Purpose: To compare survival of foodborne pathogens on wet- and dry-inoculated cilantro plants in the field and in an environmental growth chamber.
Methods: Mature cilantro plants were inoculated with rifampicin-resistant attenuated strains of Escherichia coli O157:H7 ATCC 700728 (commercial field Salinas, California and laboratory growth chamber) and Salmonella Typhimurium (laboratory only). Bacteria were applied to the plants (4 to 8 log CFU/g) via spraying an aqueous solution or dusting freeze-dried bacterial powders mixed with chalk. Survival for up to 10 h in the field or 48 h in the laboratory (23 °C, 30% and 80% RH) was compared. To recover inoculated bacteria, plants were added to 0.1% peptone and stomached, and then samples were plated onto TSA or filtered onto CHROMagar O157 or CHROMagar Salmonella, all containing rifampicin.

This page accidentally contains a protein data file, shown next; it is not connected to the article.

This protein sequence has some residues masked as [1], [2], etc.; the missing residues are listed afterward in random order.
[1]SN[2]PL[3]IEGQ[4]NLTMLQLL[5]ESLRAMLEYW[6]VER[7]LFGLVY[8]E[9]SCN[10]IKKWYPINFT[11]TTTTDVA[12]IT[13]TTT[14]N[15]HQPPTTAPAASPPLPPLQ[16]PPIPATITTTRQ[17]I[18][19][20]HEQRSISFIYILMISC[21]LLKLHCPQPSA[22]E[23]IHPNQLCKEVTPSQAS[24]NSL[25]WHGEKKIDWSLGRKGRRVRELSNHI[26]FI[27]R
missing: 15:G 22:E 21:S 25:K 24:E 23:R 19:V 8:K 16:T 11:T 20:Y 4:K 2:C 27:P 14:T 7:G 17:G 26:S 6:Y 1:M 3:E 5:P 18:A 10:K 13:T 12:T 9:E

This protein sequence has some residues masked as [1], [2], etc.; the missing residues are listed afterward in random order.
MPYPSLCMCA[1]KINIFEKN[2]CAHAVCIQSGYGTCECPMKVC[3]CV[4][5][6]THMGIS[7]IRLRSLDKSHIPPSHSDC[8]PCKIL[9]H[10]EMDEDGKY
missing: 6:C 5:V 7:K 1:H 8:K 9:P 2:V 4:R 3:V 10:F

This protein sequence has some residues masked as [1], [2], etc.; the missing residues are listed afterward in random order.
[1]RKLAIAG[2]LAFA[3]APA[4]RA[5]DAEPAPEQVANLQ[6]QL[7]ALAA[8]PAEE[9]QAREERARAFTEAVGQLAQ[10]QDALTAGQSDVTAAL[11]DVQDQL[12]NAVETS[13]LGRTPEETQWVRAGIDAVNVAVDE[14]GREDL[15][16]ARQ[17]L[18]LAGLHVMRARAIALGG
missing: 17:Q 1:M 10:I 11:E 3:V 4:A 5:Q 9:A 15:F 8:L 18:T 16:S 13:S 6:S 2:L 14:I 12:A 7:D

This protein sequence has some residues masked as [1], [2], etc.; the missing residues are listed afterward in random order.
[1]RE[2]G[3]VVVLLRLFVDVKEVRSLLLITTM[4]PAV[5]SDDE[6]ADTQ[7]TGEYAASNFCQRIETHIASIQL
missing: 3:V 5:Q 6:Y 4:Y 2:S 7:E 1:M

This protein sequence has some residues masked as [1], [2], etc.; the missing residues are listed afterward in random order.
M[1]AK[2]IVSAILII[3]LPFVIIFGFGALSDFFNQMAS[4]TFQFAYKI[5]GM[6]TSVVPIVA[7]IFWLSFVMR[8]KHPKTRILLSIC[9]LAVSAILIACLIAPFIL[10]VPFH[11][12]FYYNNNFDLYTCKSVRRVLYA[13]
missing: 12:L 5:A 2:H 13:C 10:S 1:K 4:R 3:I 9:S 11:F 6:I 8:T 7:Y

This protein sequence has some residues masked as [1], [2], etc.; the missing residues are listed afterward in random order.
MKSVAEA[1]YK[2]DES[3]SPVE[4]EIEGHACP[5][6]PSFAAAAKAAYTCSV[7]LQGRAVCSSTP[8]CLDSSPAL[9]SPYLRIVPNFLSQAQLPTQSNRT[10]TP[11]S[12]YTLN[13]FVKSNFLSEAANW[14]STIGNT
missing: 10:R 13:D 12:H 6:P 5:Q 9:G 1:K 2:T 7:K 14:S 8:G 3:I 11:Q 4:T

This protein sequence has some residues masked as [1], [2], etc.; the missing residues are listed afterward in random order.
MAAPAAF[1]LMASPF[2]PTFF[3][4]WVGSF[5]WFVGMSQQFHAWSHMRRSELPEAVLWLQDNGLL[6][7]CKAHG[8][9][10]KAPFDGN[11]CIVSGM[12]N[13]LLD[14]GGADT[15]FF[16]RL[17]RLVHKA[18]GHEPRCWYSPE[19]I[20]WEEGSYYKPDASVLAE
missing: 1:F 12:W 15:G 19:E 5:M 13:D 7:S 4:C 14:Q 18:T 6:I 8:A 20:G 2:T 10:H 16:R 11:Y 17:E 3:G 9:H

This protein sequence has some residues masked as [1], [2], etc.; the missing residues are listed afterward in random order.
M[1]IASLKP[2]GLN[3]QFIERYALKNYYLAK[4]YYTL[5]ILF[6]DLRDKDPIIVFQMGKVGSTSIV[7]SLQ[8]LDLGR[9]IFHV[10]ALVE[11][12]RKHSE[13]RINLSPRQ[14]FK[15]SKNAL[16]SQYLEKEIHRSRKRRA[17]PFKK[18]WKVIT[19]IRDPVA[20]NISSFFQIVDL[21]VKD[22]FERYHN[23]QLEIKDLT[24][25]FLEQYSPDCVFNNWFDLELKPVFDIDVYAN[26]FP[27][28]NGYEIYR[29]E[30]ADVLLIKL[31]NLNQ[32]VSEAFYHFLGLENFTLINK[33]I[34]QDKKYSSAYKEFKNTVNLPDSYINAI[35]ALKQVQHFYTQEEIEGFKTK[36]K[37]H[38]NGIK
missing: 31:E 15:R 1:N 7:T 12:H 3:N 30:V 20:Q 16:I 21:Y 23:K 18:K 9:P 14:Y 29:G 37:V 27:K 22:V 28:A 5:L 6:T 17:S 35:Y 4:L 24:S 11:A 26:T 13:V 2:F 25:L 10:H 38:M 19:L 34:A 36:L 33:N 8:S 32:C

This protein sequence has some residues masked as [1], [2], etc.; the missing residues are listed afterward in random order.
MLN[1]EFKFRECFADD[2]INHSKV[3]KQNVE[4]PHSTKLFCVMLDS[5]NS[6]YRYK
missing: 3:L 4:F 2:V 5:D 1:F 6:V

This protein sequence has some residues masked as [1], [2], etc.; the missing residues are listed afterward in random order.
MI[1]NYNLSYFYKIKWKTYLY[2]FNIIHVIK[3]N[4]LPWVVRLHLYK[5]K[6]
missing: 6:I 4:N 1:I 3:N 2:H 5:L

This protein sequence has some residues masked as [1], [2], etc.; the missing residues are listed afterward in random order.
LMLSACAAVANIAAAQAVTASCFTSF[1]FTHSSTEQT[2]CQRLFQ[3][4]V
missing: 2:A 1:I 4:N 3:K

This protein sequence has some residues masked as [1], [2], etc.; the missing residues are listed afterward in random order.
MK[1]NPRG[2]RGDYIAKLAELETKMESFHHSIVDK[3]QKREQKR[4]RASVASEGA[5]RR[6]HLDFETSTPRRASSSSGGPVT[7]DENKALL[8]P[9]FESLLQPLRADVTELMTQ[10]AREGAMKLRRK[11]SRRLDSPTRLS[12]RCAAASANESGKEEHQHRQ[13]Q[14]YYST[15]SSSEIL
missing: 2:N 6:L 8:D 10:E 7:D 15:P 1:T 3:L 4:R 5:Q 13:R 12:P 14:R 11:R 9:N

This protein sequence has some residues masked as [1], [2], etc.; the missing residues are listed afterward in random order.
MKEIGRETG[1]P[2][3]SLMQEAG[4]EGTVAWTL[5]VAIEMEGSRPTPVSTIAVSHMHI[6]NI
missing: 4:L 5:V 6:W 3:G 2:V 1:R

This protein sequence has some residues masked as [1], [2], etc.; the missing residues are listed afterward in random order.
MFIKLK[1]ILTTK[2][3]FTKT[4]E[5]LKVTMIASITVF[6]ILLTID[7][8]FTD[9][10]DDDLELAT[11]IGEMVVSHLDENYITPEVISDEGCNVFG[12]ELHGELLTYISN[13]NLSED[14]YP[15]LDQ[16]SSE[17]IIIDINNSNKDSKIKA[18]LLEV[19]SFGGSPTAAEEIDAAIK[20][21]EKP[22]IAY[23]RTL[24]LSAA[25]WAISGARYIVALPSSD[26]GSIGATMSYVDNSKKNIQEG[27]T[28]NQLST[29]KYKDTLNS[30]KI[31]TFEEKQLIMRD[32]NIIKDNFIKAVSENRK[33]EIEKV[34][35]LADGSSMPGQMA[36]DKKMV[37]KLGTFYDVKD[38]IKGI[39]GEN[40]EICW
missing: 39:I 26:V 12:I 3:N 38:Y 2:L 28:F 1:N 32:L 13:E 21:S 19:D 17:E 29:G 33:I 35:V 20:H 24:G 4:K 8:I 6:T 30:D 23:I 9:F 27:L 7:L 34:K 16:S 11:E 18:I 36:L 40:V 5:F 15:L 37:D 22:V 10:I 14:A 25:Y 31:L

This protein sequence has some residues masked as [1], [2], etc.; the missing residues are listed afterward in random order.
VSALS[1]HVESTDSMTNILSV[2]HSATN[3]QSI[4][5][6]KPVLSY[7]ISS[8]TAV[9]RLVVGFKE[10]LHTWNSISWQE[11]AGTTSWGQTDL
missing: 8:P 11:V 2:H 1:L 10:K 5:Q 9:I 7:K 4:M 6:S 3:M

Results: In the field, E. coli O157:H7 populations declined by 3 log after 10 h on cilantro plants inoculated by either method. These declines were similar to those observed a growth chamber set to 30% RH (2 and 3 log reduction after 6 h for wet and dry inoculation, respectively). Salmonella populations changed by < 1 log for wet and dry inoculation methods under the same conditions. In contrast, at 80% RH, E. coli O157:H7 and Salmonella populations on cilantro were consistent over 48 h when inoculated via either wet or dry methods.
Significance: Inoculation method did not affect survival of E. coli O157:H7 or Salmonella on cilantro plants. Low RH better mimics survival of foodborne pathogens under field conditions in Salinas, CA.